A top regulator is once again sounding the alarm on student debt, warning that the ballooning market is putting the economic recovery on hold.
"Policymakers cannot sit by as passive observers," Rohit Chopra, student loan ombudsman for the Consumer Financial Protection Bureau, recently told the Financial Times. His remarks came a few days after the CFPB released a report likening risky student loan practices to subprime mortgage lending, which contributed to the housing bust.
"Borrowers may be paying higher rates than what their risk profile justifies," Chopra said.
Chopra told the FT that overly high interest rates may be preventing student loan borrowers from buying first homes. Many economists say that it is necessary for would-be first-time homebuyers to start buying in order for the housing market and broader economy to recover. "Student debt may be more intertwined with the housing market than we realize," Chopra told the FT.
This isn't the first time that Chopra and the CFPB have sounded the alarm about rapid growth in student loan debt. Chopra said in a speech in Austin in March that the student loan market "is too big to fail."
Americans owe more than $150 billion in private student loans, which have significantly higher interest rates than federal student loans, according to the CFPB study released last week. While federal student loans have fixed interest rates, private lenders often charge variable interest rates that are much higher than those set by the government.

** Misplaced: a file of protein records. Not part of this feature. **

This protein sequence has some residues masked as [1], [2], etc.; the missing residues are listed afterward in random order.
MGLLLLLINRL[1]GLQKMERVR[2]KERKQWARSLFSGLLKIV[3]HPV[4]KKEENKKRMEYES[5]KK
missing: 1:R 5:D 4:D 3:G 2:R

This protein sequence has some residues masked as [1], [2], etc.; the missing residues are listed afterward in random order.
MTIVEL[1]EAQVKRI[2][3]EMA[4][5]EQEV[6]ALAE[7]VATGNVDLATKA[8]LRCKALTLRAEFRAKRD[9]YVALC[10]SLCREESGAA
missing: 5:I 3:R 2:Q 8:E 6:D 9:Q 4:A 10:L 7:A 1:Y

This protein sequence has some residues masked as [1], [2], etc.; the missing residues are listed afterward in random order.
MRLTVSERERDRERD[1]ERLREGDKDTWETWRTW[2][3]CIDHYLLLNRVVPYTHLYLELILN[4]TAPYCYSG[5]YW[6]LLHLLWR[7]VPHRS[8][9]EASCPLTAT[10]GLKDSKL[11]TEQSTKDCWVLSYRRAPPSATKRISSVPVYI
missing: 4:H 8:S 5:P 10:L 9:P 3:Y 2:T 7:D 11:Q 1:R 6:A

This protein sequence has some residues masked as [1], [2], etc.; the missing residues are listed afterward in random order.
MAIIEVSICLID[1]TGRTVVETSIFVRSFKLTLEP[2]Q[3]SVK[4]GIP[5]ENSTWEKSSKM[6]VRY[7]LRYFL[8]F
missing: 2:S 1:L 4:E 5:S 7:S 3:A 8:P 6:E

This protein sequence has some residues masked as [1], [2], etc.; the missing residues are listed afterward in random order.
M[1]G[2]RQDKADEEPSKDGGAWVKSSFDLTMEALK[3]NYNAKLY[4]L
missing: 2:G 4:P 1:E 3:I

Overall student debt spiked 148 percent to $902 billion between early 2005 and early 2012, according to the Federal Reserve Bank of New York. The average student loan borrower under age 30 owes a record $20,835 in student loan debt, according to the New York Fed.
"Student loan borrowers are sending big payments every month to their loan servicers, rather than becoming first-time homebuyers," Chopra said in March. "Too much debt means too much risk for a generation of young people, many of whom are struggling in today's economy."
Unlike other forms of debt that people can discharge by filing for bankruptcy, student loan debt rarely, if ever, goes away. The CFPB and the Obama administration is urging Congress to make private student loans dischargeable when someone files for bankruptcy protection.
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